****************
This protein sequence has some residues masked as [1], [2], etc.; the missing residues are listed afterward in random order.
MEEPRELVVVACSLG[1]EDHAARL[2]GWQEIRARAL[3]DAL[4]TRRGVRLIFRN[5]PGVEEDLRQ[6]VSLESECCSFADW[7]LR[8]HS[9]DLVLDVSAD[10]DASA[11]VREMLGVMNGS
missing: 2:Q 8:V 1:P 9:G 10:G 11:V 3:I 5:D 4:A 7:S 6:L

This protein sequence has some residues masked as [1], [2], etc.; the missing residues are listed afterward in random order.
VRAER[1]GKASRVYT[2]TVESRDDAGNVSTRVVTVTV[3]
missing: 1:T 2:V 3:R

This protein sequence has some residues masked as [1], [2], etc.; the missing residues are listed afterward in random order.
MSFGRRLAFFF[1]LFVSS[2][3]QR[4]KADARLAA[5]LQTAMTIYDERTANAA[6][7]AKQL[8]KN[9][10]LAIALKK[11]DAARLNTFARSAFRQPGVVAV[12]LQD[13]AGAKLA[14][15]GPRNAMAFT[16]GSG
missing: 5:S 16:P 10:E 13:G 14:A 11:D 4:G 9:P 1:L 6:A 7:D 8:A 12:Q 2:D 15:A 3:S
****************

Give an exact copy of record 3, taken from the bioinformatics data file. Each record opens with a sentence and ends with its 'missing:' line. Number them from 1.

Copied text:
This protein sequence has some residues masked as [1], [2], etc.; the missing residues are listed afterward in random order.
MSFGRRLAFFF[1]LFVSS[2][3]QR[4]KADARLAA[5]LQTAMTIYDERTANAA[6][7]AKQL[8]KN[9][10]LAIALKK[11]DAARLNTFARSAFRQPGVVAV[12]LQD[13]AGAKLA[14][15]GPRNAMAFT[16]GSG
missing: 5:S 16:P 10:E 13:G 14:A 11:D 4:G 9:P 1:L 6:A 7:D 8:A 12:Q 2:D 15:A 3:S